After you get over the existentialism of the water tank and stop sobbing in the corner, we’ll move on to the filter assembly. Drip makers use all sorts of filters, but since this is supposed to be the bare minimum tutorial that it is, we’ll stick to the paper ones. First, you’ll need to get a good quality filter, I use Melitta, but I’ll let you figure out what’s best in your local area. With better filters you get less nasty stuff in the paper itself, and somebody probably spent at least 5 minutes thinking about how coffee passes through it. Don’t ask me about the differences between unbleached or bleached, I really couldn’t tell you. Unbleached is probably more eco-friendly, but if you’re a proper treehugger, you wouldn’t even bother with paper and go straight for the reusable mesh filters (which probably gives you a better tasting cup, but also a bit of health problems according to some studies). Paper filters are however compostable, so the impact on the environment, your health and your karma shouldn’t be that great any which way you choose to go.
When you manage to get the filter out of the package (another home exercise), you’re going to do what your mother or father should have, but probably didn’t, teach you as a kid, which is to fold the corners of the filter, as such:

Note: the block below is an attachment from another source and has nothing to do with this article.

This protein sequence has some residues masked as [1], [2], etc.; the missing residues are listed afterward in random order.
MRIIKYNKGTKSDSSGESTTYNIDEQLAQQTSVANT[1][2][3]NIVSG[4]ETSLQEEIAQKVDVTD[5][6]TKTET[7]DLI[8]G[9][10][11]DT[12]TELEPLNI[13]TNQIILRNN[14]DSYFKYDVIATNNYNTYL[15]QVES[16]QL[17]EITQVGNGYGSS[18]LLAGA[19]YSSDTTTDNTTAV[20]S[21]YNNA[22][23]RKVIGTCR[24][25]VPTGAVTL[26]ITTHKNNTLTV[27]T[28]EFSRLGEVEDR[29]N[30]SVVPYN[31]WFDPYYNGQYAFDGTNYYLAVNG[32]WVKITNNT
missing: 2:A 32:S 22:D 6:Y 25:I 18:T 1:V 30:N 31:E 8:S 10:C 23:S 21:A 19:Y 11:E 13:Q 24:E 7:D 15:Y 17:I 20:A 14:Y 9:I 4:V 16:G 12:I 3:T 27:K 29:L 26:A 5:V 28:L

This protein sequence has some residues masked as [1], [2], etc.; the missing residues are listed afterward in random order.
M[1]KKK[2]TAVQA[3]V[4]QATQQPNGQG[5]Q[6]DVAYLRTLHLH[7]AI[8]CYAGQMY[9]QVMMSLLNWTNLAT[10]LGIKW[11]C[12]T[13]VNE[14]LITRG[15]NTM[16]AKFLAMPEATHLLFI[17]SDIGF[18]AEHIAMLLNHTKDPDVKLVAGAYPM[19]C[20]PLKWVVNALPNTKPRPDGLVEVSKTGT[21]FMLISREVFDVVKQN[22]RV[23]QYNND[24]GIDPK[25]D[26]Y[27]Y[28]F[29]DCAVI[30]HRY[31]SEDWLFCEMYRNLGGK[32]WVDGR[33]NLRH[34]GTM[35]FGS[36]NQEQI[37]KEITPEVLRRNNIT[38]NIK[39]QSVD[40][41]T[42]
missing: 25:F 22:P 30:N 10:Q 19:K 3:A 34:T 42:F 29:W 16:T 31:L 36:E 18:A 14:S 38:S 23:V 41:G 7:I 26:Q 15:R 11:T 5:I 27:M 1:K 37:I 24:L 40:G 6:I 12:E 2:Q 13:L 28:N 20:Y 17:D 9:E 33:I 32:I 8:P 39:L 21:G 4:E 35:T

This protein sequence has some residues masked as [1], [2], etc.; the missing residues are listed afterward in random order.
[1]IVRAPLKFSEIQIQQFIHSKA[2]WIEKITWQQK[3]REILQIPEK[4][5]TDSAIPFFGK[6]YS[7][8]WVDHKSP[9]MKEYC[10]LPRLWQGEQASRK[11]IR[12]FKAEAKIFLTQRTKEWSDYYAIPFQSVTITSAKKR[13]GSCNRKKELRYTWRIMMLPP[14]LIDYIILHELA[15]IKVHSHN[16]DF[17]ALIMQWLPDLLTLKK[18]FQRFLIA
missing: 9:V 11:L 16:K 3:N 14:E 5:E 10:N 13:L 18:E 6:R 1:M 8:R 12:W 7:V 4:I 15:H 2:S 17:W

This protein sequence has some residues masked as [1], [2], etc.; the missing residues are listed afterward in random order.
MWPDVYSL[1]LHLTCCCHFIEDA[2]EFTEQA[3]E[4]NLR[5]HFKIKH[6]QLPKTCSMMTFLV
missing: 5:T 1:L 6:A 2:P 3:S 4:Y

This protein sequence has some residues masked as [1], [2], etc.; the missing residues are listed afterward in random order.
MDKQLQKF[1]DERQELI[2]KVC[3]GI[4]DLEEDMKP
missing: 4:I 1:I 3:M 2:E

As you see, you fold the side seam to one side, and then the bottom seam to the other side. Very easy, and not a whole lot of extra work. The idea behind this is to seat the filter properly in the holder, as can be seen in the following picture:
Next, we’re going to rinse the filter with hot water, to remove some of the nasty paper taste that some inferior filters might give off, and also to make it strain the finished brew more uniformly. You have two options here, either you just run some water through you machine and dump it out, which has the added benefit of heating the whole machine up to brewing temperature, or you just rinse it through with boiling water from a kettle or something. The first option is probably better, but the kettle method is what I used here since it’s quite a bit faster.
Now we’re ready to chuck the aforementioned beans in the grinder, and grind them to a proper coarseness. The easiest way to get this right is to either look at some store bought pre-ground coffee (the only use for it in my opinion), or be luckily enough to have a grinder with set points for drip coffee. Anyhow, in a vain attempt to describe it, the correct coarseness is a tad coarser than granulated sugar.